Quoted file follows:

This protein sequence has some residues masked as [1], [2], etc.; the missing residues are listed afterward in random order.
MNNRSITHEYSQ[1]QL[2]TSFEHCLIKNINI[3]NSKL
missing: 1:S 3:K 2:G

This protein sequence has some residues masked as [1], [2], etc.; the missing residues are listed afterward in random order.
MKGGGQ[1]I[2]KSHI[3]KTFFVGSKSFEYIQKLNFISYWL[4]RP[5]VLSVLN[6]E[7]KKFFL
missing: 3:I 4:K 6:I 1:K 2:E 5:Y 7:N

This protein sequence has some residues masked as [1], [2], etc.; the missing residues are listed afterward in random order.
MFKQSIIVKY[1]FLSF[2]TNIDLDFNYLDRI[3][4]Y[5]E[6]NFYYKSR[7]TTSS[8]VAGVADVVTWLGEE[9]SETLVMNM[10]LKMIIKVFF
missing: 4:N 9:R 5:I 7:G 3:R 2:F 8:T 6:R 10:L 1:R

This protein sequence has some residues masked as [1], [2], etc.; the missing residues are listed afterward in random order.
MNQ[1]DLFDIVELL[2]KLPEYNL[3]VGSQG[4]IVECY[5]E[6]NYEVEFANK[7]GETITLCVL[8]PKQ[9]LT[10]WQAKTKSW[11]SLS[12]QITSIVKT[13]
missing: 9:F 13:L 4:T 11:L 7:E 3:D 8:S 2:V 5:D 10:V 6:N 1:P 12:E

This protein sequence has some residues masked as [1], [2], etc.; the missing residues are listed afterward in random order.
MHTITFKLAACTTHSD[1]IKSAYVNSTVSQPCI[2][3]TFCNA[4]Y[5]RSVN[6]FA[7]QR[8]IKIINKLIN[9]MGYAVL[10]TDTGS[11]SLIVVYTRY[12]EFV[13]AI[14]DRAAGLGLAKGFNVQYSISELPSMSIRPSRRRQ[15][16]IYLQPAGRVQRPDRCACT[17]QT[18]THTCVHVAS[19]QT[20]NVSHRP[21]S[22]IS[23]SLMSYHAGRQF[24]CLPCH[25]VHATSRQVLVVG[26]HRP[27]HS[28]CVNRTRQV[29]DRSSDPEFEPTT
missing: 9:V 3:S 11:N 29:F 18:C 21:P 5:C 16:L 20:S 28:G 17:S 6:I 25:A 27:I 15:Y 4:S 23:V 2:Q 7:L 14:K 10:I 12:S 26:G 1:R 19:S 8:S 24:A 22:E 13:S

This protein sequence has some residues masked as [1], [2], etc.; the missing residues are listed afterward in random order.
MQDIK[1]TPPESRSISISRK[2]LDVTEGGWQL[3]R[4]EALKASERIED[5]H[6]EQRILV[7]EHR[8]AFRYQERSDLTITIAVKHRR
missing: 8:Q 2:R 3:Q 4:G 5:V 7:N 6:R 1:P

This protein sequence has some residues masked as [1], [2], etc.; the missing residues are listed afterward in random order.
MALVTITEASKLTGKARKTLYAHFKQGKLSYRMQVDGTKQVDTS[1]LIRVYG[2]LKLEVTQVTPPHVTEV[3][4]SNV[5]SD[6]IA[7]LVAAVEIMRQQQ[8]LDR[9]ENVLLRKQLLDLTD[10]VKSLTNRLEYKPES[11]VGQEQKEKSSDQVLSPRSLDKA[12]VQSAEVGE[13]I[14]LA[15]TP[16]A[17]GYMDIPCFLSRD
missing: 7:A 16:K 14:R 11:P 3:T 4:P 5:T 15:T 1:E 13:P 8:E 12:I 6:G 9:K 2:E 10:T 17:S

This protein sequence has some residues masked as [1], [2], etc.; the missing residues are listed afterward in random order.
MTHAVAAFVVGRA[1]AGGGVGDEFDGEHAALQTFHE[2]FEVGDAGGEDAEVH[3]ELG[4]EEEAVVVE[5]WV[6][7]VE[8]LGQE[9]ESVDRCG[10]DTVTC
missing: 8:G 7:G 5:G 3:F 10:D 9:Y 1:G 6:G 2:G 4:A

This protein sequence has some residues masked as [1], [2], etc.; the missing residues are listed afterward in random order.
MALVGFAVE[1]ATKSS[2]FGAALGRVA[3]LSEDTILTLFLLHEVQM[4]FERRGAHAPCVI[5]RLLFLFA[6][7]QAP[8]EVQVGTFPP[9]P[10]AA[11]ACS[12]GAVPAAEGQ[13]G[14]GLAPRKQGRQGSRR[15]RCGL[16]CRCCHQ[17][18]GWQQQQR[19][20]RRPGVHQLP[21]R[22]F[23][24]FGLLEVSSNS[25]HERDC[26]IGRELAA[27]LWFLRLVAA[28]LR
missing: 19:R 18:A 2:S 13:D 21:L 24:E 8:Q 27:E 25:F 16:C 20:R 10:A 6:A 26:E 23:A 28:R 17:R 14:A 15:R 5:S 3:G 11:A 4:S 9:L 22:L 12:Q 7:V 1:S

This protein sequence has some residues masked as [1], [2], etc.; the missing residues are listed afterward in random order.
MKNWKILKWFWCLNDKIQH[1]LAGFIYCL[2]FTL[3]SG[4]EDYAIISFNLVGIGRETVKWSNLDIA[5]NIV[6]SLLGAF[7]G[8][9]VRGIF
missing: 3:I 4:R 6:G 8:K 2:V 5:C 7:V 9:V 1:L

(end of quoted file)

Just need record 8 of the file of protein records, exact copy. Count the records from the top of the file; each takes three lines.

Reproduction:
This protein sequence has some residues masked as [1], [2], etc.; the missing residues are listed afterward in random order.
MTHAVAAFVVGRA[1]AGGGVGDEFDGEHAALQTFHE[2]FEVGDAGGEDAEVH[3]ELG[4]EEEAVVVE[5]WV[6][7]VE[8]LGQE[9]ESVDRCG[10]DTVTC
missing: 8:G 7:G 5:G 3:F 10:D 9:Y 1:G 6:G 2:G 4:A